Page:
"It was really scary," she said. "I honestly did not know what to think because I could not remember anything."
The girl said she believed she was assaulted when she later read text messages among friends and saw a photo of herself taken that night, along with a video that made fun of her and the alleged attack. She said she suspected she had been drugged because she couldn't explain being as intoxicated as defense witnesses have said she was.
"They treated her like a toy," said special prosecutor Marianne Hemmeter.
Evidence introduced at the trial included graphic text messages sent by numerous students after the night of the party, including by the accuser, containing provocative descriptions of sex acts and obscene language. Lawyers noted during the trial how texts have seemed to replace talking on the phone for contemporary teens. A computer forensic expert called by the state documented tens of thousands of texts found on 17 phones seized during the investigation.
The girl herself recalled being in a car later with the football players and asking them what happened.
"They kept telling me I was a hassle and they took care of me," she testified. "I thought I could trust him until I saw the pictures and video."
In questioning her account, defense attorneys went after her character and credibility. Two former friends of the girl testified that the accuser had a history of drinking heavily and was known to lie.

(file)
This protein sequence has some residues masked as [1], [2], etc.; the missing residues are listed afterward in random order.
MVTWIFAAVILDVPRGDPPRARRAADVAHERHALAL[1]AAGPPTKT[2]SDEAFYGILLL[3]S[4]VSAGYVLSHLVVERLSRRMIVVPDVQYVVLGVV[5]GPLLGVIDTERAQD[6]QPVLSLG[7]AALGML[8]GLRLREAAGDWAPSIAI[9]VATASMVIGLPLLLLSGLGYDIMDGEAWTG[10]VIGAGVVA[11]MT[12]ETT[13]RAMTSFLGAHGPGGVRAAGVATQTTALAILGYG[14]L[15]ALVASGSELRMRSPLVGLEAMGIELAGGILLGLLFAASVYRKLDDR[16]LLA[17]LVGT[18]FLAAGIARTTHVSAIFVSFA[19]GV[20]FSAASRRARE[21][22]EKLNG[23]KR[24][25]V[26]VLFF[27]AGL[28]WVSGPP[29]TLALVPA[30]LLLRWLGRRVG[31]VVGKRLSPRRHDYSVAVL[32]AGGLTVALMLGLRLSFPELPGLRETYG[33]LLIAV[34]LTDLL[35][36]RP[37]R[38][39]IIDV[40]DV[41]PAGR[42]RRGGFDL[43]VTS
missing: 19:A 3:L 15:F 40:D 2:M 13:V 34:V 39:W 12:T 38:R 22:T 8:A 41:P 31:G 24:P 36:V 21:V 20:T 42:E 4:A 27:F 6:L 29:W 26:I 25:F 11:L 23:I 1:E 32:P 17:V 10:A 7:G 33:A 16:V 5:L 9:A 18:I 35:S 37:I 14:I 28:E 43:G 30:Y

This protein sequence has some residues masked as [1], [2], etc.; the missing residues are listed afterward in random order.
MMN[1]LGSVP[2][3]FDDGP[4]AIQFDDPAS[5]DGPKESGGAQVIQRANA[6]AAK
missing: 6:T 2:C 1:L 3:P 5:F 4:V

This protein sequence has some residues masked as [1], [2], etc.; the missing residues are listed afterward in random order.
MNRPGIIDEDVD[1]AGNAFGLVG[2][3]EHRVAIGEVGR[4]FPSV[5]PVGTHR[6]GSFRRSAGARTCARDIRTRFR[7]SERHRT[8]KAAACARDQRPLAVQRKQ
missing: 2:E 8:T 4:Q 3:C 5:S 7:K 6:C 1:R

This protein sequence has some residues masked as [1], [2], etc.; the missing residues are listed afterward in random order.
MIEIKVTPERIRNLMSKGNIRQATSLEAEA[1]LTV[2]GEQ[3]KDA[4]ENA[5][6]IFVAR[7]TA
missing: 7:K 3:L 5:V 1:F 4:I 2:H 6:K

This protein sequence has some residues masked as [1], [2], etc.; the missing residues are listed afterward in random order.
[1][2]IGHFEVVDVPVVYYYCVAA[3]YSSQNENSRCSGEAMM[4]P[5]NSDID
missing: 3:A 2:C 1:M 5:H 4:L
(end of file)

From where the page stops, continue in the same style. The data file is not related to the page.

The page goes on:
"The reality is, she drank, she has a reputation for telling lies," said lawyer Walter Madison, representing the 16-year-old.
The two girls testified they were angry at the accuser because she was drinking heavily at the party and rolling around on the floor. They said they tried unsuccessfully to get her to stop drinking.
The accuser said that she does not remember being photographed as she was carried by the football players, an image that stirred up outrage, first locally, then globally, as it spread online. Others have testified the photo was a joke and the girl was conscious when it was taken.
The photograph led to allegations that three other boys, two of them members of Steubenville High's celebrated Big Red team, saw something happening that night and didn't try to stop it but instead recorded it.
The three boys weren't charged, fueling months of online accusations of a cover-up to protect the team, which law enforcement authorities have vehemently denied.
Instead, the teens were granted immunity to testify, and their accounts helped incriminate the defendants. They said the girl was so drunk she didn't seem to know what was happening to her and confirmed she was digitally penetrated in a car and later on a basement floor.
The Associated Press contributed to this report.
Editors’ Note: The Associated Press named the minors charged due to the fact they have been identified in other news coverage and their names were used in open court. FoxNews.com will not name the defendants.